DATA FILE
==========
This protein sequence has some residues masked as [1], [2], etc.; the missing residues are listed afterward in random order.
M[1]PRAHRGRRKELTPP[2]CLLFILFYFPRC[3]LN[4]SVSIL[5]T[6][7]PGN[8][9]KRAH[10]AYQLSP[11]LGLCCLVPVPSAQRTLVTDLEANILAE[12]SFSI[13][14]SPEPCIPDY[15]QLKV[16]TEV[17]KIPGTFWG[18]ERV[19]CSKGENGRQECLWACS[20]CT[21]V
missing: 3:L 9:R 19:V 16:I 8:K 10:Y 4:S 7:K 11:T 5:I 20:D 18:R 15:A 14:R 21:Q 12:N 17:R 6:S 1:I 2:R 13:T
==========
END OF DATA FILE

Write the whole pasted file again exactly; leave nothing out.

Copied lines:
This protein sequence has some residues masked as [1], [2], etc.; the missing residues are listed afterward in random order.
M[1]PRAHRGRRKELTPP[2]CLLFILFYFPRC[3]LN[4]SVSIL[5]T[6][7]PGN[8][9]KRAH[10]AYQLSP[11]LGLCCLVPVPSAQRTLVTDLEANILAE[12]SFSI[13][14]SPEPCIPDY[15]QLKV[16]TEV[17]KIPGTFWG[18]ERV[19]CSKGENGRQECLWACS[20]CT[21]V
missing: 3:L 9:R 19:V 16:I 8:K 10:Y 4:S 7:K 11:T 5:I 20:D 18:R 15:A 14:R 21:Q 12:N 17:R 6:S 1:I 2:R 13:T